Being able to hone in on that angle, and maintain it, allows you to keep your knife sharp year after year. But after a while, when your knife is old and tired, you may need to adjust that angle to compensate for blade wear. That’s where the ability to measure down to a tenth or hundredth really shines. Furthermore, based on how easy it is to use, you can mess around with angles on the PPAKS without really screwing the edge up.
If you do, the PPAKS can help you fix it.
Do You Need the PPAKS?
If you’re someone who sharpens knives quite a bit — both personally and professionally — and you enjoy the ease of use and noticeable results with minimal effort — then heck, yes, you do.
But, if you only sharpen a few knives over the course of a year, you should be fine using the standard PAKS. Save yourself $230.
What it all comes down to is convenience and results. With the Professional version, you get better results quicker, more consistently.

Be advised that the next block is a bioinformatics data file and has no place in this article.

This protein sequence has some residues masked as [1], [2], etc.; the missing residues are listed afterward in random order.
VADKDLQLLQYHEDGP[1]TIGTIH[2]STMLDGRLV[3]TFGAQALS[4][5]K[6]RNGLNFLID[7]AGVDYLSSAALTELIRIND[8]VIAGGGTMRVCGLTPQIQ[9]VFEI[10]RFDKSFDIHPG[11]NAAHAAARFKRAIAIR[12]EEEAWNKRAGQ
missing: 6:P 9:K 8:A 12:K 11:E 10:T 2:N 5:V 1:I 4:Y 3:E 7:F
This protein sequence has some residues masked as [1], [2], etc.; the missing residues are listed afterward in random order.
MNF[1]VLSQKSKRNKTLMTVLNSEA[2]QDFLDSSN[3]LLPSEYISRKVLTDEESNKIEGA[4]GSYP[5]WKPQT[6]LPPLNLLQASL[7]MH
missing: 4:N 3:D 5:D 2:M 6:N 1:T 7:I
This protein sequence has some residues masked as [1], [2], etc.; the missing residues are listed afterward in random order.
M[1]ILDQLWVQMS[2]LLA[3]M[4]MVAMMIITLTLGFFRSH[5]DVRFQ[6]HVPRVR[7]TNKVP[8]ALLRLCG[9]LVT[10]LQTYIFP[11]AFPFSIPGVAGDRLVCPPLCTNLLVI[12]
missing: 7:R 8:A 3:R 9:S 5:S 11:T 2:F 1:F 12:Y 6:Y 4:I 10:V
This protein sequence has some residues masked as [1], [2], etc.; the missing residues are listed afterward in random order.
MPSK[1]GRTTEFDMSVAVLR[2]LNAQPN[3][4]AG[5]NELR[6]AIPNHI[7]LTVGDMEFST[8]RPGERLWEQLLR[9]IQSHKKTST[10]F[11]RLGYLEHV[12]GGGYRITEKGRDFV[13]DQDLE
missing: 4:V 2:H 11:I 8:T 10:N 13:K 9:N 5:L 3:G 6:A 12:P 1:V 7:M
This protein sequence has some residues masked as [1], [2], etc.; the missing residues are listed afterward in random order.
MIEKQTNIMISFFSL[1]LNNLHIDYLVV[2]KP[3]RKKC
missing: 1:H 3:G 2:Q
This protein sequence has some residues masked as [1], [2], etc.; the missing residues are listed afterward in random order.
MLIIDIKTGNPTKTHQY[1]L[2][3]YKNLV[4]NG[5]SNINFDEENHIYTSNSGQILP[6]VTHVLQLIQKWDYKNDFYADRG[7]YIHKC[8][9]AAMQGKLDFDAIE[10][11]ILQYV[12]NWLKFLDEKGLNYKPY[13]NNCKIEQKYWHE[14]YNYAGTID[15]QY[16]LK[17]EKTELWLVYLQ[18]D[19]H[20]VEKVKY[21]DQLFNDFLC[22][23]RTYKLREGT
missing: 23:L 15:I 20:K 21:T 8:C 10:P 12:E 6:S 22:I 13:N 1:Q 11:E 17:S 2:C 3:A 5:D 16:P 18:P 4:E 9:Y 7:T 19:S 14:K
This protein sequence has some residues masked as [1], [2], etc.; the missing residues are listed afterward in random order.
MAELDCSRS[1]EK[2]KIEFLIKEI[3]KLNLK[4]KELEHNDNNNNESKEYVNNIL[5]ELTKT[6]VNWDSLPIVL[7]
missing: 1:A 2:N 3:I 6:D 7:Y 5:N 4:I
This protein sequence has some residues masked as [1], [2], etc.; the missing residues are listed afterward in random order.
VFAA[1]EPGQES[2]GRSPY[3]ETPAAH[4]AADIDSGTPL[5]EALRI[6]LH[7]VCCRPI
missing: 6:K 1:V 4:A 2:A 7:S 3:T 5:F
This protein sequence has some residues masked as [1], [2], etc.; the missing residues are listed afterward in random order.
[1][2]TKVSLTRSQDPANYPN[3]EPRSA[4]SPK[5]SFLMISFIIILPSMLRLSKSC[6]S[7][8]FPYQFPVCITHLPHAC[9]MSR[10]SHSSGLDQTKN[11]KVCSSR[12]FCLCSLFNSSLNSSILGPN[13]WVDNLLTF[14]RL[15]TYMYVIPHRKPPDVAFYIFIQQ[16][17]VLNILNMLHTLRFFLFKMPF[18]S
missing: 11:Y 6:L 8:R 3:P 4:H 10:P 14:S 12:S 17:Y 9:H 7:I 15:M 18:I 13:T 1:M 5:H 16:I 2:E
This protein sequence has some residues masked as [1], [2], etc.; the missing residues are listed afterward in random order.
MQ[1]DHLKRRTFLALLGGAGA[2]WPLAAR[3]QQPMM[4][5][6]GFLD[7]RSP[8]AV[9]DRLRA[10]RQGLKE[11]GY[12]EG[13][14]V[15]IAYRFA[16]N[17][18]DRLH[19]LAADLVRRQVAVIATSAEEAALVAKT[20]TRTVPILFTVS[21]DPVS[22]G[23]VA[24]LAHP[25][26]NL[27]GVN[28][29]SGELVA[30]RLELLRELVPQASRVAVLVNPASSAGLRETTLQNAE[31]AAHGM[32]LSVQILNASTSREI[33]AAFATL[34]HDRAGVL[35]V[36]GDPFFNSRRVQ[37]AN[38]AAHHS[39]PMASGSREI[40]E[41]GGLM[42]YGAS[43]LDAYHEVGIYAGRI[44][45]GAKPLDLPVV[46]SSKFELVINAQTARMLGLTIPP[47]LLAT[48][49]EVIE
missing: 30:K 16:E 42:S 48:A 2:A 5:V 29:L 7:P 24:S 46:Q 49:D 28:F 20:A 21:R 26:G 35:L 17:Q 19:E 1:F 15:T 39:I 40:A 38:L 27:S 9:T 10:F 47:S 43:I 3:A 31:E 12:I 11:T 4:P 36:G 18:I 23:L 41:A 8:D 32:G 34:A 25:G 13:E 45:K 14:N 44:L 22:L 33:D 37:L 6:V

Conclusion: Work Sharp Professional Precision Adjust Knife Sharpener
As both a knifemaker and a knife tester, I’ve had the opportunity to use a lot of different knife sharpeners. The PPAKS is the best tabletop knife sharpening system Works Sharp has come out with to date. Taking that one step further, it might be the best tabletop sharper on the market overall.
From its robust build to its ease of use to its effectiveness, the PPAKS checks off all of the boxes. It could be overkill for that person who only sharpens a knife here and there. Not that I would want to dissuade them from the awesome experience of the PPAKS, but they could save a bit of money and pick up the standard PAKS sharpener and end up with the same results, with a little more work.